"State Road 8 is a parking lot," he said.
Stranded motorists rescued overnight were taken to area fire departments, LaFlower said.
The road conditions were dire enough that most emergency dispatchers had to be transported to work by police, National Guard or emergency management personnel, he said.
Porter County Highway Department plows were back at work at 4 a.m. Monday after being pulled off the roads at 6 p.m. Sunday, Assistant Supervisor David James said.
An emergency plow crew worked overnight assisting firetruck and ambulance calls in the Jackson and Pine township areas, he said.
Michigan City also declared a state of emergency for the city. Sgt. Chris Yagelski of the department said city officials were working to dispel social media rumors about the state of emergency.
"In no way does this mean that (Mayor Ron Meer) has ordered businesses to close, just that only essential personnel are expected to report to work during this weather emergency," Yagelski said. "There have been no curfews, penalties or other restrictions that have been put in place."
Snow removal went well Monday in Portage and Valparaiso, with both communities reporting main roads open and work underway on the side streets in subdivisions.
"We're really ahead of schedule here," Portage Assistant Street Superintendent Randy Reeder said.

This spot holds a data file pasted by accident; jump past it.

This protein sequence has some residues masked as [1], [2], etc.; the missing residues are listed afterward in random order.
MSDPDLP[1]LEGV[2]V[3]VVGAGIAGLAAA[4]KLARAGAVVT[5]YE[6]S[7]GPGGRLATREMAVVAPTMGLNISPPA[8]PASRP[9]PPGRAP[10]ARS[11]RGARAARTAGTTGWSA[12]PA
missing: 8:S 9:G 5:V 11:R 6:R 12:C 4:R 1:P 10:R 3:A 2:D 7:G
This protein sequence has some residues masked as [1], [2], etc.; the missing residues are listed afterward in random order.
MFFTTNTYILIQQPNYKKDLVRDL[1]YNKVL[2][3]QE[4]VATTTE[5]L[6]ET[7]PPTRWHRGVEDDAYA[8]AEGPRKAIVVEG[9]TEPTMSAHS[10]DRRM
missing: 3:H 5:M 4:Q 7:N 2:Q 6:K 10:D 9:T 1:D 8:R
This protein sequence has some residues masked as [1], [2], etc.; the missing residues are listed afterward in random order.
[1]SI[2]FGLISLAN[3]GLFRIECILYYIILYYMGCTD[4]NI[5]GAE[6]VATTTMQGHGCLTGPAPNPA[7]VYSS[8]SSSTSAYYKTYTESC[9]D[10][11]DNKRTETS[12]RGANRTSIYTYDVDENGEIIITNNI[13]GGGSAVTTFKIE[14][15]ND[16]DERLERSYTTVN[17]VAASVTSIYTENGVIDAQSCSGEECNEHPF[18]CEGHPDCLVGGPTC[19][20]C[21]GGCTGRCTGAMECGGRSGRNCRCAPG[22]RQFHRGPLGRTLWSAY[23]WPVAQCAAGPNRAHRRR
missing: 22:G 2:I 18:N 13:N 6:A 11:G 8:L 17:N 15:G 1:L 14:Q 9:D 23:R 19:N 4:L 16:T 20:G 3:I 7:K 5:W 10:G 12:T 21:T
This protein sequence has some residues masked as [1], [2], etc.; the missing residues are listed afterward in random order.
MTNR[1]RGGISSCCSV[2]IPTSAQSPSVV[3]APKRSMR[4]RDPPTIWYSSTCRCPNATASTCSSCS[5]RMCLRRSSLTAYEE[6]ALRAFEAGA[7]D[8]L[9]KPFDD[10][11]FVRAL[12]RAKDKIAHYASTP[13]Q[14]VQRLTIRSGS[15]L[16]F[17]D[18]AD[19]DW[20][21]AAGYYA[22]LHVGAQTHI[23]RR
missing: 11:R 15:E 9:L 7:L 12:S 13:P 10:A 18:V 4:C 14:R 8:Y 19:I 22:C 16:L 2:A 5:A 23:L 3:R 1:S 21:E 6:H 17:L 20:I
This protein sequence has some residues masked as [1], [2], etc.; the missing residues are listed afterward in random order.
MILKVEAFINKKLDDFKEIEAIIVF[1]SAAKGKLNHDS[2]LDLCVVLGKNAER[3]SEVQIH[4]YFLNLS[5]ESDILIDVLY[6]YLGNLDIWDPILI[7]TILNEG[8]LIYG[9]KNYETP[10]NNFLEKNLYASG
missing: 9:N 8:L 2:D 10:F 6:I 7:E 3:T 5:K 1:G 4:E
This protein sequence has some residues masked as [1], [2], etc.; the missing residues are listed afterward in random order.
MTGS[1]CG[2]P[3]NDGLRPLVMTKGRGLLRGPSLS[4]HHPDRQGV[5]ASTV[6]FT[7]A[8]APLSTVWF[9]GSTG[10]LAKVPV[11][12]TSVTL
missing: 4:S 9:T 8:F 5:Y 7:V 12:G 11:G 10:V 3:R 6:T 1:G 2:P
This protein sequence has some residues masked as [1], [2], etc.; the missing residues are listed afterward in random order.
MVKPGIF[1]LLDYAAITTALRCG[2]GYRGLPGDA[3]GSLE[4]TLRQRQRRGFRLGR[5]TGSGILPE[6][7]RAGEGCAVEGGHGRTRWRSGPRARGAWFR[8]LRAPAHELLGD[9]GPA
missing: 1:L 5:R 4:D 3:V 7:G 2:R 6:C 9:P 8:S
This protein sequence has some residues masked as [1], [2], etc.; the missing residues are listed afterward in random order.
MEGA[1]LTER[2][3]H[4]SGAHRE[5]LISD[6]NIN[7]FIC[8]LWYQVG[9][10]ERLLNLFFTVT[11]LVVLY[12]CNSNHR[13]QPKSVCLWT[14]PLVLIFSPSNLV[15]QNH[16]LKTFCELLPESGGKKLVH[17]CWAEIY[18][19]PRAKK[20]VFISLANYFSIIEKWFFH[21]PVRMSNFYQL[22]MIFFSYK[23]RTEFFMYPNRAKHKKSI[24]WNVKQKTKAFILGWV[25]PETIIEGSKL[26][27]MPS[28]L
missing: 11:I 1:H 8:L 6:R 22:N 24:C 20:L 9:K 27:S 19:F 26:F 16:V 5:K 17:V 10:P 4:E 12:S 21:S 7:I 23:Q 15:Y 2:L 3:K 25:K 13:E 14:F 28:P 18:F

With main roads open, plow crews worked on subdivisions and had 70 percent of that work done, he said.
Valparaiso also took the approach of keeping snow plows out all night to stay on top the falling and blowing snow, Assistant Public Works Director Brent Dickson said.
The frigid temperatures, fueled by the wind, kept salt from clearing the remaining snow and ice from the road, Dickson said. As temperatures rise Tuesday, the salt should be more effective.
Some Portage residents were not complying with a requirement to get vehicles off the roads for the plows after 2 or more inches of snow falls, Reeder said.
Roads within Portage remained open Monday. However Mayor James Snyder declared a state of emergency due to the snow and d,angerous temperatures, according to a release from the city Monday afternoon.